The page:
by Rebekah Heeg, CDC Curriculum Coordinator
In preparation for the arrival of Tent City 3 in December, this letter was sent to CDC parents.
While questions about poverty, equity, and homelessness are already common for many children, we expect that many of the children we serve at the Phinney Ridge CDC will have extra questions and curiosities while our community hosts Tent City 3. I’m including links below to some articles about addressing children’s questions respectfully, and working to avoid the creation of bias or prejudice in our answers about topics which we might find difficult or uncomfortable. I will be ordering some children’s books this week to improve our library and provide diverse representations and developmentally appropriate stories about people experiencing homelessness.
I wanted to highlight a couple of important concepts found in the articles below and that we use extensively in our anti-bias practices here at school:
Answering children’s questions
Most of these conversations should be initiated by the child and their interest. If they aren’t asking about something, it’s likely because they don’t feel ready to discuss it yet. Lack of questions isn’t a bad sign; it usually indicates that a child is still making observations and formulating thoughts on their own. They likely don’t feel ready for adult input at this time. A huge challenge in this phase is controlling the impulse to over-explain when questions finally do come. As adults we often over-analyze children’s questions and provide far more information than they were seeking.
Honesty about what we don’t know
While some questions are easy to answer (“What are they doing?” “It looks like they’re sleeping”) other questions may be impossible for us to know the answer to such as, “Why are they sleeping on the sidewalk?”. The truth is that unless we know this person well or ask them personally, we don’t know why. Pat answers to these questions are common: “they don’t have a home”, “they made poor choices”, “they have nowhere else to go” etc. and sometimes feel easiest. The problem with these types of answers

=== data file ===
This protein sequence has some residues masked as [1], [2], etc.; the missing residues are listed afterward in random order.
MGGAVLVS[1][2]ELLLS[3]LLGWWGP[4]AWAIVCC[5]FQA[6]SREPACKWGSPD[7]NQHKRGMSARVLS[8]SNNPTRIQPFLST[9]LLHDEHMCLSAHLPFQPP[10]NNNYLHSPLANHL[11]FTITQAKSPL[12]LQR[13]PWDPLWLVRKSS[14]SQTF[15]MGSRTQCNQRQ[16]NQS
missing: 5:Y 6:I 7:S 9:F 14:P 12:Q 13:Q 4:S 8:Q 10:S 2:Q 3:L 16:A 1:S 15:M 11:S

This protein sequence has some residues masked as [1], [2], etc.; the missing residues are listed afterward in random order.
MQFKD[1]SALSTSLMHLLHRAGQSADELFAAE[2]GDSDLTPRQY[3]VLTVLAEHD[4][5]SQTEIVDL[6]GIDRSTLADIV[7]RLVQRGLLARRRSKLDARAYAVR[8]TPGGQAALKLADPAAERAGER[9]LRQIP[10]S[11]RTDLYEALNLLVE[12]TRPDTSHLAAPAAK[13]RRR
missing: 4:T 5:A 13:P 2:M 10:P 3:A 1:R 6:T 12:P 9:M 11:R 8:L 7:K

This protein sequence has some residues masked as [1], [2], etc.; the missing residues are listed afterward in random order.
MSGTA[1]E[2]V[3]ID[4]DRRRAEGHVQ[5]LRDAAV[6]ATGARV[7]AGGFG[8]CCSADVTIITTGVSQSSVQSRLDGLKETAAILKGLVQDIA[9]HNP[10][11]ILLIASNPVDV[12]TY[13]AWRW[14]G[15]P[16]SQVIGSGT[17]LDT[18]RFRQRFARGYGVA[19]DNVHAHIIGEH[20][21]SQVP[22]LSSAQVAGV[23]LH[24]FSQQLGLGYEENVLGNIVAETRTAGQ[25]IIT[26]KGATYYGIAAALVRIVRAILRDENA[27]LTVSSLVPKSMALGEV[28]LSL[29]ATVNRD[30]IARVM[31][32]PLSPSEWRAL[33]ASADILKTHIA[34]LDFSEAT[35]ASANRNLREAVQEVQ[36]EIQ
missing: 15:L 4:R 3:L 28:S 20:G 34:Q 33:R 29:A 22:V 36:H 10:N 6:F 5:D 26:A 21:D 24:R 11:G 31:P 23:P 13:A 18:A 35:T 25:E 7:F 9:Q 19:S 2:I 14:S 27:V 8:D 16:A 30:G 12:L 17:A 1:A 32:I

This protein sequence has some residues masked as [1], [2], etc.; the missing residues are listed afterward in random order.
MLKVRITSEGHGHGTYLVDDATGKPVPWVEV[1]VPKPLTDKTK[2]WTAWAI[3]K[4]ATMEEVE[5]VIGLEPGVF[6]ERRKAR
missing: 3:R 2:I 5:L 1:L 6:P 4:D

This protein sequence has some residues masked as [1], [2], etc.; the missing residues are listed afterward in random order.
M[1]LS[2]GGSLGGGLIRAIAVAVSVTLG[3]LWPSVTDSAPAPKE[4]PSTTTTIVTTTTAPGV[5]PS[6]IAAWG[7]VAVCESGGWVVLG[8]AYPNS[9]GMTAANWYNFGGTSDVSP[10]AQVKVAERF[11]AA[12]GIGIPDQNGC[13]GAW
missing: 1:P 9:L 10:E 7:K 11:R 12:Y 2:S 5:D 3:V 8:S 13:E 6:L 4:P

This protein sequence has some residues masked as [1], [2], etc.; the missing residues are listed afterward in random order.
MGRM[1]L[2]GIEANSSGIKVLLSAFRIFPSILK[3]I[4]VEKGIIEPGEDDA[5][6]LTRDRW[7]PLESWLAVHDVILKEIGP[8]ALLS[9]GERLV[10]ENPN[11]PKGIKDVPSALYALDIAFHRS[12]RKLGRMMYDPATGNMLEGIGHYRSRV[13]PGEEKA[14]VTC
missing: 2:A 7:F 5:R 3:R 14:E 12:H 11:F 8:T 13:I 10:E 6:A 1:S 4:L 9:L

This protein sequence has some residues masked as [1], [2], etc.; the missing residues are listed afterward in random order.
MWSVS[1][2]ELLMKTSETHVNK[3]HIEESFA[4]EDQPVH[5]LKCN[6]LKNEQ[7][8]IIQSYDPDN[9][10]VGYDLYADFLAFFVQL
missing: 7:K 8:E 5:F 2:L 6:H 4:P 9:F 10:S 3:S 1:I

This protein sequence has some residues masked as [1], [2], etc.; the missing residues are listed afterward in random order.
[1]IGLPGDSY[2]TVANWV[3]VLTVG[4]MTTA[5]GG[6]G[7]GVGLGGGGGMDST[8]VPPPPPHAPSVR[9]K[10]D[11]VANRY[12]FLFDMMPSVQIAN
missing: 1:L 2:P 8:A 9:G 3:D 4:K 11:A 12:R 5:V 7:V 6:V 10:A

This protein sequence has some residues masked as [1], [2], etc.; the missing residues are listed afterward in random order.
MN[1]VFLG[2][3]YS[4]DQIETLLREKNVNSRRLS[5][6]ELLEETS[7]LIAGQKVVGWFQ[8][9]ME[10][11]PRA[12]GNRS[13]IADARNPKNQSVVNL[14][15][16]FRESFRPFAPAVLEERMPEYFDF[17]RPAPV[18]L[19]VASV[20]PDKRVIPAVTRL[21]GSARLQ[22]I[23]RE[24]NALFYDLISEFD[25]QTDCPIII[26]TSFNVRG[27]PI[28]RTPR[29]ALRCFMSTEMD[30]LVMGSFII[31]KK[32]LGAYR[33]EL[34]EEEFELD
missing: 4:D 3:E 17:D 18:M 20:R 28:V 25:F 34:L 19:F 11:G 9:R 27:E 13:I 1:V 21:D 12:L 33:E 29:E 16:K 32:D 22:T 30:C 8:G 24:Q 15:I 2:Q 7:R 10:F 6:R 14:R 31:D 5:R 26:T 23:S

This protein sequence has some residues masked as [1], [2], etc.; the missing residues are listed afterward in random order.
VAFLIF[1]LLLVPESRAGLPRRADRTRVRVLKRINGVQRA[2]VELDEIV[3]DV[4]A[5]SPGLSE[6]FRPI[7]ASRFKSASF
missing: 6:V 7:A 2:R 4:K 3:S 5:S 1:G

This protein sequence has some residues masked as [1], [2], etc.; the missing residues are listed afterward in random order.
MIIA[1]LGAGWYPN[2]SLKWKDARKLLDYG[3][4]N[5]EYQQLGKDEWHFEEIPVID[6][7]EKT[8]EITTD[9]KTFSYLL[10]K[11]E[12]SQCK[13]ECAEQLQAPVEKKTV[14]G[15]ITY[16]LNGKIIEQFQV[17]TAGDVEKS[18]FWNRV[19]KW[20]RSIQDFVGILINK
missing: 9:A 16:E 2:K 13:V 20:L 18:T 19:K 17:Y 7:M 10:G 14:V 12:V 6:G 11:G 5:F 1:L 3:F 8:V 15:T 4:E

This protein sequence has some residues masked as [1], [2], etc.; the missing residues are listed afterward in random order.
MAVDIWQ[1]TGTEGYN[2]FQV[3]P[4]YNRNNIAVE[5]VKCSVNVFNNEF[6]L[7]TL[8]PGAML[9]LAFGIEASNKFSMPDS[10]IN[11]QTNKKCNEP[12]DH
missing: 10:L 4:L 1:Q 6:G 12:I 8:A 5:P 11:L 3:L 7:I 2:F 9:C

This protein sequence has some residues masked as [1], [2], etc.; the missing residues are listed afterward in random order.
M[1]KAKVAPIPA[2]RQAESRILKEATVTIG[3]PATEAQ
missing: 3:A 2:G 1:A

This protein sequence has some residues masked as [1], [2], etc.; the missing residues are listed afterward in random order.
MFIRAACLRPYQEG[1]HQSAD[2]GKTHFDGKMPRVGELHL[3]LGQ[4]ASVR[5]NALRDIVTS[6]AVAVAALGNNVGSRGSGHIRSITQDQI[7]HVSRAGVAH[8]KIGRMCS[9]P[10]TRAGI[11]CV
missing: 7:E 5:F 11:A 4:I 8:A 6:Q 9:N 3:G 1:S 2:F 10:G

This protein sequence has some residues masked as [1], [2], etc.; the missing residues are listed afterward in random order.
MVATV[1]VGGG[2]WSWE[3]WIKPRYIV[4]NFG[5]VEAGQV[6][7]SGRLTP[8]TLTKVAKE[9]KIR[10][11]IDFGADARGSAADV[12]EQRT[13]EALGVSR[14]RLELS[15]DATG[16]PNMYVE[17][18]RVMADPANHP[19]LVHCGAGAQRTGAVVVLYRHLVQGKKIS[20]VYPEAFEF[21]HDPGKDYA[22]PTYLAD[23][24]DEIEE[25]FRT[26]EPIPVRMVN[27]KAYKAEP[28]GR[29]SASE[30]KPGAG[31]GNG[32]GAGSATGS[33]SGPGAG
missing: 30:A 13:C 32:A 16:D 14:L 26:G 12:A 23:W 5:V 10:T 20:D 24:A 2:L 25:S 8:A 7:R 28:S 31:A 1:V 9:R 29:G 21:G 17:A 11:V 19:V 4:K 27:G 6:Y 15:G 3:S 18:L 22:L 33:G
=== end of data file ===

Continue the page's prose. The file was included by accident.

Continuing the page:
is that they encourage assumptions and biased opinions based on very little information about the person in question. Instead, we work hard to address questions we don’t know the answers to with honesty: “I don’t know why they’re sleeping on the sidewalk”.
Avoiding generalizations and stereotyping
Another common reflex for us as adults is to simplify the world in unrealistic ways when explaining things to children. This can be a result of our own unexamined biases, or of an attempt to answer a question in a simple way without allowing space for the complexity of the world we live in. One of my favorite ways of avoiding this in my own teaching practice is to add the word, “sometimes” when I’m answering children’s questions. “Sometimes people who don’t have homes of their own sleep on the sidewalk”, “some people who don’t have other places to stay can live in Tent City”, “We’re sharing our food today because sometimes other people don’t have enough to eat” etc. These statements are less absolute, open the door for children’s further thoughts, and help build a framework for addressing homelessness and poverty as experiences, rather than the totality of a person’s identity.
Examining our own bias
A final essential part of addressing these topics with children is to make an effort to examine our own biases as well – both in how we answer questions and how we behave during interactions out in the world. Children are keen observers and pick up quickly on our discomfort and feelings towards others. As we move through the world children notice when we make efforts to avoid interacting with others and make connections on why we might have done so.
Please feel free to reach out to CDC staff with your questions and thoughts on these articles, or topics that come up which you are having extra difficulty or particular joy in exploring with your children.